Currently, information systems jump in and out of manufacturing business processes at discrete points. The development of cross-functional information systems is necessary for CIM. However, the MIS manager charged with integrating the isolated “islands” of computing resources throughout the manufacturing firm is typically faced with significant obstacles. These obstacles are both technical and organizational in nature, but typically it is the organizational issues, not the technical issues, that present the greatest challenges to management.
Clearly, an integrated approach to corporate information services has been needed. Unfortunately, during the 30 years in which information processing was segmented, the different sectors developed very strong traditions and insights that helped each serve its particular clientele. This raises serious problems for integration, because each sector tends to see integration as an extension of its traditions and insights to other parts of the information processing infrastructure. Top-down CIM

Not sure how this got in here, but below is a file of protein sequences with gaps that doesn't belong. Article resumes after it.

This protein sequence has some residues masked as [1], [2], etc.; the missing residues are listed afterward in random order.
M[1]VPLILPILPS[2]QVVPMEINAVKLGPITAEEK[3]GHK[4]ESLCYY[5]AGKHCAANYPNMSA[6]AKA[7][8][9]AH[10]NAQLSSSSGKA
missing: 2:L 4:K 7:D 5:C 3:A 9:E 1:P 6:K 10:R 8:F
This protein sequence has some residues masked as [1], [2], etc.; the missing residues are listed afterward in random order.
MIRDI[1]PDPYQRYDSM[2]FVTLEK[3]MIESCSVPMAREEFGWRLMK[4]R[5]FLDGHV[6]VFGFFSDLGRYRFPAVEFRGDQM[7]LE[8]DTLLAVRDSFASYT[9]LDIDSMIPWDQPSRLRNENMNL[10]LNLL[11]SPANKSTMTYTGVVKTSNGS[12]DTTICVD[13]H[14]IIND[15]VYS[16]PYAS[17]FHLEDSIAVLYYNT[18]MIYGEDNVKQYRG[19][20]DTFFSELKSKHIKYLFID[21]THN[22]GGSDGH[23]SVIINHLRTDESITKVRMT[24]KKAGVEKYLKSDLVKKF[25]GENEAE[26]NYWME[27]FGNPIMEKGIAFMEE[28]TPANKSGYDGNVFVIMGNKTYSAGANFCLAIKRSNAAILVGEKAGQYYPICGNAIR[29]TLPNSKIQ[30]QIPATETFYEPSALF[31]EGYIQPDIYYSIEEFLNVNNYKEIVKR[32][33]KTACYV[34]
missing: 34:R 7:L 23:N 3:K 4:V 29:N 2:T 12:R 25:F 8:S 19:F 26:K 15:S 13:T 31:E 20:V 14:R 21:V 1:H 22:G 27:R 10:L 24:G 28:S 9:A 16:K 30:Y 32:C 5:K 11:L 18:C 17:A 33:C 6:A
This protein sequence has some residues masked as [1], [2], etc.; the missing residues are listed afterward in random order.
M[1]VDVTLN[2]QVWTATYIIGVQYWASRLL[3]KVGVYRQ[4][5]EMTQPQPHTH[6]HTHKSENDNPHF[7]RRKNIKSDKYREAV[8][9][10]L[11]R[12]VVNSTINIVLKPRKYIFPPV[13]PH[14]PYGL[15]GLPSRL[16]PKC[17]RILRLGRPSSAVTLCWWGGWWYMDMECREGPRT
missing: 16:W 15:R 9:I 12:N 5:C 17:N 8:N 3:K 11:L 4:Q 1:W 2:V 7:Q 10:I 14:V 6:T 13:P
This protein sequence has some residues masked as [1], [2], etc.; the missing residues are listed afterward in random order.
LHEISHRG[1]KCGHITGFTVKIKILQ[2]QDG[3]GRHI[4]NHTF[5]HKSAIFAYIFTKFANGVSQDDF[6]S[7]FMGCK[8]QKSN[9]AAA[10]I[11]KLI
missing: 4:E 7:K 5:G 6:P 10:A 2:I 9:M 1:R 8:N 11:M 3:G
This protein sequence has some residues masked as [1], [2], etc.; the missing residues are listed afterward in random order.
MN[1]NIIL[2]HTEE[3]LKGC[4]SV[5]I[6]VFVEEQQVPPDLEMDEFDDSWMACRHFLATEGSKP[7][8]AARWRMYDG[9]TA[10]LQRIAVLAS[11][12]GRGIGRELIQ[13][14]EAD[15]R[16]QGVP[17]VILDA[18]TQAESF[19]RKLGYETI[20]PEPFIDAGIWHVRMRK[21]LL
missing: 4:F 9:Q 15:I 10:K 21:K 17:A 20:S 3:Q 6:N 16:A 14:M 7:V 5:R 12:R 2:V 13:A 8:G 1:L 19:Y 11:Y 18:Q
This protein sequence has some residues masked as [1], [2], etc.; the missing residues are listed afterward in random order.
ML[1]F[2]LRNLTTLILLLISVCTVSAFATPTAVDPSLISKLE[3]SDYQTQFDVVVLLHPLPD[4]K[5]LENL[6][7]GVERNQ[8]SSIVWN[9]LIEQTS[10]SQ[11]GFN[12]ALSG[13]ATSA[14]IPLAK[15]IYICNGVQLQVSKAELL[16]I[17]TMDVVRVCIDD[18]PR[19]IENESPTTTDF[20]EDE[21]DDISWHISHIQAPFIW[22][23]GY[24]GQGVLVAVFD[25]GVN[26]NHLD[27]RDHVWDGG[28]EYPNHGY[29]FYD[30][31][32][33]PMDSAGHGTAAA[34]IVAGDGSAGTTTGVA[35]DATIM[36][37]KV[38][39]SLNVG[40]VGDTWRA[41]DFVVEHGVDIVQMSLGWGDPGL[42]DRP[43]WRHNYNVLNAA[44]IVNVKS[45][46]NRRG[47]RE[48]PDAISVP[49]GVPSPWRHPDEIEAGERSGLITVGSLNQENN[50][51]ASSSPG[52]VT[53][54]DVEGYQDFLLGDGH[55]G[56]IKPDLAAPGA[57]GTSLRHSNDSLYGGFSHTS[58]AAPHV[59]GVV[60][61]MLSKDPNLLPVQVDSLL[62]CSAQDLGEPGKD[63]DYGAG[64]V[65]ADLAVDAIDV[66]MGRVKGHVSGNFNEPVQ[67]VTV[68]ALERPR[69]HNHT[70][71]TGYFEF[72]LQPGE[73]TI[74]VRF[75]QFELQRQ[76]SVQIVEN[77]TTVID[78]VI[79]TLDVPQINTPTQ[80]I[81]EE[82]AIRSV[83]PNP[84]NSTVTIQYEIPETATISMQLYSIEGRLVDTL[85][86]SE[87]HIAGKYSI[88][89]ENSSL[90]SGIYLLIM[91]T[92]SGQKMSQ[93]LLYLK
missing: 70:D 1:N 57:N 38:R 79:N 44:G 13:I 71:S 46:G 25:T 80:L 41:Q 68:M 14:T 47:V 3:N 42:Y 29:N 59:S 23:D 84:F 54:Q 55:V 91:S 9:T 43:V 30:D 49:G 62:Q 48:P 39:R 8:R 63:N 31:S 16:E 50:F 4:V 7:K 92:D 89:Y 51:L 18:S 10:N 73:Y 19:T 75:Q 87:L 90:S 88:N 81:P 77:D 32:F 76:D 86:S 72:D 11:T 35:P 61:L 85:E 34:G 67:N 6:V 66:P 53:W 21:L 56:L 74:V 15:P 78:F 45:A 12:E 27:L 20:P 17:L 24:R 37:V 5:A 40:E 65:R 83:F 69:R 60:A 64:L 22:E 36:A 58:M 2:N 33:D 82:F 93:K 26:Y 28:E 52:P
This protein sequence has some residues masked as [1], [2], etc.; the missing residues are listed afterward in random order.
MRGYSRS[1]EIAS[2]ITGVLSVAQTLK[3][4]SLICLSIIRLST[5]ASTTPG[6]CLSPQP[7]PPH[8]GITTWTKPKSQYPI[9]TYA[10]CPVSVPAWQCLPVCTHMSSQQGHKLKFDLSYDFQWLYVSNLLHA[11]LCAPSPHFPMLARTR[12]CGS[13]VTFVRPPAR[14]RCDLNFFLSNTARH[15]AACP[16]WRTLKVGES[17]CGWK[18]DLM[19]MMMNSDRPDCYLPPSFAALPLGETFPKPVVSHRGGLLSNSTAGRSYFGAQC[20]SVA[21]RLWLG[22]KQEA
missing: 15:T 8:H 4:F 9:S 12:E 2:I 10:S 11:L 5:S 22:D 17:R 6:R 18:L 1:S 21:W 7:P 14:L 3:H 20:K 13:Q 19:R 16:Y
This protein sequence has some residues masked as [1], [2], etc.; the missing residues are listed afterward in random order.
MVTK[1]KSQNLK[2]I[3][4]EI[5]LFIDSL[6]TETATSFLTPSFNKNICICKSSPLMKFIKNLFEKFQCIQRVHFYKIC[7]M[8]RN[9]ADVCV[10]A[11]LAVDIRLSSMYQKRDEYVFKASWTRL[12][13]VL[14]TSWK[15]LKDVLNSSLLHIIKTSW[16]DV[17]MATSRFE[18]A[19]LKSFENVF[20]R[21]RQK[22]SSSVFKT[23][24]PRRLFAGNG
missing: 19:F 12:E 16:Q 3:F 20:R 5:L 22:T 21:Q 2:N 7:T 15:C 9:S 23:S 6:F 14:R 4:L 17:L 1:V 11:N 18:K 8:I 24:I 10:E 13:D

The primary focus of MIS in the 1960s and 1970s was the integration of previously constructed applications fed by dedicated file management systems for the conventional administrative functions of an organization. For two decades the primary focus was on transaction data processing in a highly centralized processing environment spawning a top-down viewpoint of most MIS or data processing departments. Furthermore, the MIS department was often viewed as external to the organization, providing transaction processing services, which isolated information specialists from the realities of production and operations.
Manufacturing automation and computerized control was rarely an MIS issue. The 1980s brought the first efforts to integrate systems across functional areas with an objective to improve decision support in a more distributed processing environment. Traditional MIS and data processing departments have typically responded to the development of such systems from a traditional isolated, centralized, top-down perspective resulting in limited success. Backlogs of work requests have typically been measured in years and are often obsolete once completed.